(Rick Hickman / Special to the American Press)
Last Modified: Saturday, September 14, 2013 8:20 PM
Home-schooling has grown over the past decade with the National Center for Education Statistics Institute reporting an increase from 1.1 million students receiving their education at home in 2003 to 1.5 million in 2007.
Amber Caillouet of Sulphur, who was home-schooled as a child, chose to educate her children at home as well.
“Culturally, for me, I always thought it was the right thing to do. When I married my husband (Joel), he had gone through public schools so it was something we had to discuss. We decided it was the best thing for my family. We waited until our oldest was nearly old enough to start school to decide. I had to sell Joel on it because we were raised very differently. We came to an agreement that we would do it in a certain way, that our kids would not be in a bubble. We would teach them about things outside of our home.”
Caillouet gave up her job and began research as soon as the decision was made.
“I had been working at a bank, I had to quit to give the children my time,” she said.
“I sought a good curriculum, I researched a lot for what would work for me and my family. We are going the classical route. There are a lot of curriculums out there. We are going very deep into history, art, classical music and all that. Teaching them how to write. We do something called Classical Conversations, a classical curriculum. There are seven or eight different methods to home school. We had to research each one and decide what path we wanted to take. I like the idea of going back to the way our forefathers learned, they obviously did something right. It is very deep and pushes them deep into the roots of our nation and God. I like the idea of them learning all about the classical artists. It is an exciting way to learn, they really love it.”
Caillouet said she has learned to change her teaching method over the years.
“I think my style has changed, mostly because I have four children,” she said.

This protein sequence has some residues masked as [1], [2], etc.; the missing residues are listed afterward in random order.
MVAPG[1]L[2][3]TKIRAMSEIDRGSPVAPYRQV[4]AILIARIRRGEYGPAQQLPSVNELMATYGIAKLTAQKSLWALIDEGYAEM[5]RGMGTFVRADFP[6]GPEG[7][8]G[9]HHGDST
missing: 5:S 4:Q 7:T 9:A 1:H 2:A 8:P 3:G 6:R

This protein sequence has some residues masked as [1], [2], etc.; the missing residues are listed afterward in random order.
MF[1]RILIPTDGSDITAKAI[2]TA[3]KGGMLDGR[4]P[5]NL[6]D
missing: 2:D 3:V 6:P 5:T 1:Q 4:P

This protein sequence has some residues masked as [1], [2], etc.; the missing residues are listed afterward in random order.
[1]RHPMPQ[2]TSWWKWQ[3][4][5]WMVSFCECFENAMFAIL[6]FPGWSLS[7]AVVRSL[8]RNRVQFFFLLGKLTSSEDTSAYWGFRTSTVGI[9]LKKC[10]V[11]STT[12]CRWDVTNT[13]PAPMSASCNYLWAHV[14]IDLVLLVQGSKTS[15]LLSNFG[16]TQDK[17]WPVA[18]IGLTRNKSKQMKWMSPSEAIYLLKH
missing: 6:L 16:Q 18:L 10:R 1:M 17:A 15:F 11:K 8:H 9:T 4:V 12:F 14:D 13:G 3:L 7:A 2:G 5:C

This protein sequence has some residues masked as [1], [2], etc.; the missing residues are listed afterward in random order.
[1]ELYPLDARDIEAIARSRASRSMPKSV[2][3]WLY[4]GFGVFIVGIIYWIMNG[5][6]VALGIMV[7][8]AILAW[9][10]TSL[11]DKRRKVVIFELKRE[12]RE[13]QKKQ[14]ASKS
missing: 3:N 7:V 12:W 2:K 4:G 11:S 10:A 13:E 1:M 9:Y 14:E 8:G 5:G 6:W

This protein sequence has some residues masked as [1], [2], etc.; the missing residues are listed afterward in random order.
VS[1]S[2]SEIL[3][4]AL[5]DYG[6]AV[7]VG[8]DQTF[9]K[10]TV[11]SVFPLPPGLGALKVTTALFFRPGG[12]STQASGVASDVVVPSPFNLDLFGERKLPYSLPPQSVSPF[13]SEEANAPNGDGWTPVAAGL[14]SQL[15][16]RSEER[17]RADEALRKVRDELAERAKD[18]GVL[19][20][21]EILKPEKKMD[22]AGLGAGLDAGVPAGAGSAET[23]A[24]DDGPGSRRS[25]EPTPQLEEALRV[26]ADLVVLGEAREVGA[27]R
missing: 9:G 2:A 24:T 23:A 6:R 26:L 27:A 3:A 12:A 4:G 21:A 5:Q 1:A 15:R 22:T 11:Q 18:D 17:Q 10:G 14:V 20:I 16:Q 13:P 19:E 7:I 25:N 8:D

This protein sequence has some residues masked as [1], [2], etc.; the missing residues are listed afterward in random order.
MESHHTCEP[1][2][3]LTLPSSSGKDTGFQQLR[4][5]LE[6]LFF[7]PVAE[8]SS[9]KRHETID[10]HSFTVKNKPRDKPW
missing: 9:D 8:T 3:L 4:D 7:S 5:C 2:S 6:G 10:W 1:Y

“The first one learns much differently than the third one. I have grown a lot, to learn I don’t need to be so strict on them. I try to separate teacher from parent. It is real personable, we sit and talk and discuss different things. They know its different when I am teacher as opposed to mother. We get up, do our chores and have breakfast, then start school at about 8:30. We go into the school room and start with our Bible, then go into our different subjects. They are in different age groups so I take time out with each one separately. I teach all the subjects — history, English, science, geography, Latin and math.”
Caillouet said she had to answer many questions when people learned she would be teaching her kids at home.
“One of the main questions I get is ‘Why do you think you are qualified?’,” she said.
“My response is that I am the most qualified. I am their mother. Even people that went to school (for teaching) need a curriculum to guide them. I was home-schooled and I learned a lot. I am not qualified with a piece of paper that says I am a teacher, but I am qualified to teach.
“Another is they are not getting enough socialization. We give them plenty of opportunities to socialize. We have church, we have other home-schoolers that we spend a lot of time with, we belong to several home-school groups. We have play dates and go do field trips together.
“The group of us that does Classical Conversations meets once a week and works together, learns together. We go over all of the subjects and it gives the kids a chance to present their work in front of their peers. It gives them an opportunity to speak in front of others and do research. That is one thing I have enjoyed about Classical Conversations, it gives them that chance to speak in front of others and socialize. There are four families in the group in Lake Charles and 13 in the group in Sulphur.”
Caillouet said being parent and teacher is demanding but rewarding.
“I have noticed the bond I have with my children, and the opportunity I have to be an influence on them, are the biggest benefits, also the learning trips that we have been able to go on,” she said.
“I think there are some negatives to it. We are working 24 hours a day and sometimes it gets exhausting. We do not get upset or complain about it because it is the life we chose, but it does get challenging. I have enjoyed being able to bond with my kids and see them grow, to see the light come on with them learning. It is an awesome gift.”